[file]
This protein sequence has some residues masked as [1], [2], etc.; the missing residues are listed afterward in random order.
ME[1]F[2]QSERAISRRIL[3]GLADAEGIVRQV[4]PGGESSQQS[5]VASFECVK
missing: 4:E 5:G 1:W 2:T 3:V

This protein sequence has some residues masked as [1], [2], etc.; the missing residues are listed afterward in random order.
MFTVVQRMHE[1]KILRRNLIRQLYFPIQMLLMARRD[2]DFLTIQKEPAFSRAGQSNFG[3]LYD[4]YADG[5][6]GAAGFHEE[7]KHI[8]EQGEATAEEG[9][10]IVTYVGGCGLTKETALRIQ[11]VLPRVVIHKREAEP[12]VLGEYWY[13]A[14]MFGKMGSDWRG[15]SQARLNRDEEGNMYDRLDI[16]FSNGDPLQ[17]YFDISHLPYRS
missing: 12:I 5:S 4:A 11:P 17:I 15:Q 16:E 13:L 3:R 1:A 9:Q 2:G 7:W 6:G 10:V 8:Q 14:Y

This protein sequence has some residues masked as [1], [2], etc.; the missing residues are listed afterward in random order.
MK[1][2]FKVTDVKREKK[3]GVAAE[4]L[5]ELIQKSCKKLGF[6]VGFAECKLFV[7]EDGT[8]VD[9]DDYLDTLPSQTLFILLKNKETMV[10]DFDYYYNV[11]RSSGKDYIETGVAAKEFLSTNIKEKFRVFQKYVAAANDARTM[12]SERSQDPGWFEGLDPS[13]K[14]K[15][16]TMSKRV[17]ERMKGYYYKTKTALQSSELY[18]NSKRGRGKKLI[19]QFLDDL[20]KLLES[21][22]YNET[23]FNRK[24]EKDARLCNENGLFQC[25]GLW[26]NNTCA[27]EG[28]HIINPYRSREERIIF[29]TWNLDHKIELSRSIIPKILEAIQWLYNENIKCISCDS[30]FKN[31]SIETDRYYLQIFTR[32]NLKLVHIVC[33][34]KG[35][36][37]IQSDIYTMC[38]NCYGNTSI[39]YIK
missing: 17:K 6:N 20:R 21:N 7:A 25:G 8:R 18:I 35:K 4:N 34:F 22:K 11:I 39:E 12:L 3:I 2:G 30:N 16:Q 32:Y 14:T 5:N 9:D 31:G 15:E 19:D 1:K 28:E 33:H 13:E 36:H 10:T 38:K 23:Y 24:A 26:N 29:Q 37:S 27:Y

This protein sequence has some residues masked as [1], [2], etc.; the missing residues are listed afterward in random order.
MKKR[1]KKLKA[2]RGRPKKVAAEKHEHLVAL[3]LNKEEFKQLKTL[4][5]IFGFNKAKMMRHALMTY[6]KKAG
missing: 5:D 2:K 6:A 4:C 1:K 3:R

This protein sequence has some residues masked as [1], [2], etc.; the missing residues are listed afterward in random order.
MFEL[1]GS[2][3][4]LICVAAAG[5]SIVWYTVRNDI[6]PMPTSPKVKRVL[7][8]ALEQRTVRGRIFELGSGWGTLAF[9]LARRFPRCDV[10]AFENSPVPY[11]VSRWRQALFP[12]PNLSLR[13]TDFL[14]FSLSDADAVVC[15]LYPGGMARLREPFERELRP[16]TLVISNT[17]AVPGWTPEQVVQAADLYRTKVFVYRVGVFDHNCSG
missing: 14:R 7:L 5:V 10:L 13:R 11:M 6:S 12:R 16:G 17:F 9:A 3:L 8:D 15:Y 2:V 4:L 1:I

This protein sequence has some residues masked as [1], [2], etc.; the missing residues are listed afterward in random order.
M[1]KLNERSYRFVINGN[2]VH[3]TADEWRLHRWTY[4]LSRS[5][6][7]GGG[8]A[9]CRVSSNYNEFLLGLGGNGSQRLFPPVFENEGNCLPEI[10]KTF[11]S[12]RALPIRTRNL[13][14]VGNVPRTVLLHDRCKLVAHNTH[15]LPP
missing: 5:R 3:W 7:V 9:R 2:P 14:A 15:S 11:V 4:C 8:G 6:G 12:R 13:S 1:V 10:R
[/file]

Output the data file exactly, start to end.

This protein sequence has some residues masked as [1], [2], etc.; the missing residues are listed afterward in random order.
ME[1]F[2]QSERAISRRIL[3]GLADAEGIVRQV[4]PGGESSQQS[5]VASFECVK
missing: 4:E 5:G 1:W 2:T 3:V

This protein sequence has some residues masked as [1], [2], etc.; the missing residues are listed afterward in random order.
MFTVVQRMHE[1]KILRRNLIRQLYFPIQMLLMARRD[2]DFLTIQKEPAFSRAGQSNFG[3]LYD[4]YADG[5][6]GAAGFHEE[7]KHI[8]EQGEATAEEG[9][10]IVTYVGGCGLTKETALRIQ[11]VLPRVVIHKREAEP[12]VLGEYWY[13]A[14]MFGKMGSDWRG[15]SQARLNRDEEGNMYDRLDI[16]FSNGDPLQ[17]YFDISHLPYRS
missing: 12:I 5:S 4:A 11:P 17:I 15:Q 16:E 13:L 3:R 1:A 9:Q 2:G 7:W 6:G 10:V 8:Q 14:Y

This protein sequence has some residues masked as [1], [2], etc.; the missing residues are listed afterward in random order.
MK[1][2]FKVTDVKREKK[3]GVAAE[4]L[5]ELIQKSCKKLGF[6]VGFAECKLFV[7]EDGT[8]VD[9]DDYLDTLPSQTLFILLKNKETMV[10]DFDYYYNV[11]RSSGKDYIETGVAAKEFLSTNIKEKFRVFQKYVAAANDARTM[12]SERSQDPGWFEGLDPS[13]K[14]K[15][16]TMSKRV[17]ERMKGYYYKTKTALQSSELY[18]NSKRGRGKKLI[19]QFLDDL[20]KLLES[21][22]YNET[23]FNRK[24]EKDARLCNENGLFQC[25]GLW[26]NNTCA[27]EG[28]HIINPYRSREERIIF[29]TWNLDHKIELSRSIIPKILEAIQWLYNENIKCISCDS[30]FKN[31]SIETDRYYLQIFTR[32]NLKLVHIVC[33][34]KG[35][36][37]IQSDIYTMC[38]NCYGNTSI[39]YIK
missing: 17:K 6:N 20:R 21:N 7:A 25:G 8:R 18:I 35:K 4:N 34:F 22:K 11:I 39:E 12:L 3:I 2:G 30:N 16:Q 32:Y 14:T 5:N 9:D 31:G 15:E 19:D 1:K 28:E 33:H 13:E 36:H 10:T 38:K 23:Y 24:A 26:N 29:Q 37:S 27:Y

This protein sequence has some residues masked as [1], [2], etc.; the missing residues are listed afterward in random order.
MKKR[1]KKLKA[2]RGRPKKVAAEKHEHLVAL[3]LNKEEFKQLKTL[4][5]IFGFNKAKMMRHALMTY[6]KKAG
missing: 5:D 2:K 6:A 4:C 1:K 3:R

This protein sequence has some residues masked as [1], [2], etc.; the missing residues are listed afterward in random order.
MFEL[1]GS[2][3][4]LICVAAAG[5]SIVWYTVRNDI[6]PMPTSPKVKRVL[7][8]ALEQRTVRGRIFELGSGWGTLAF[9]LARRFPRCDV[10]AFENSPVPY[11]VSRWRQALFP[12]PNLSLR[13]TDFL[14]FSLSDADAVVC[15]LYPGGMARLREPFERELRP[16]TLVISNT[17]AVPGWTPEQVVQAADLYRTKVFVYRVGVFDHNCSG
missing: 14:R 7:L 5:V 10:L 13:R 11:M 6:S 12:R 16:G 17:F 9:A 3:L 8:D 15:Y 2:V 4:L 1:I

This protein sequence has some residues masked as [1], [2], etc.; the missing residues are listed afterward in random order.
M[1]KLNERSYRFVINGN[2]VH[3]TADEWRLHRWTY[4]LSRS[5][6][7]GGG[8]A[9]CRVSSNYNEFLLGLGGNGSQRLFPPVFENEGNCLPEI[10]KTF[11]S[12]RALPIRTRNL[13][14]VGNVPRTVLLHDRCKLVAHNTH[15]LPP
missing: 5:R 3:W 7:V 9:R 2:P 14:A 15:S 11:V 4:C 8:G 6:G 12:R 13:S 1:V 10:R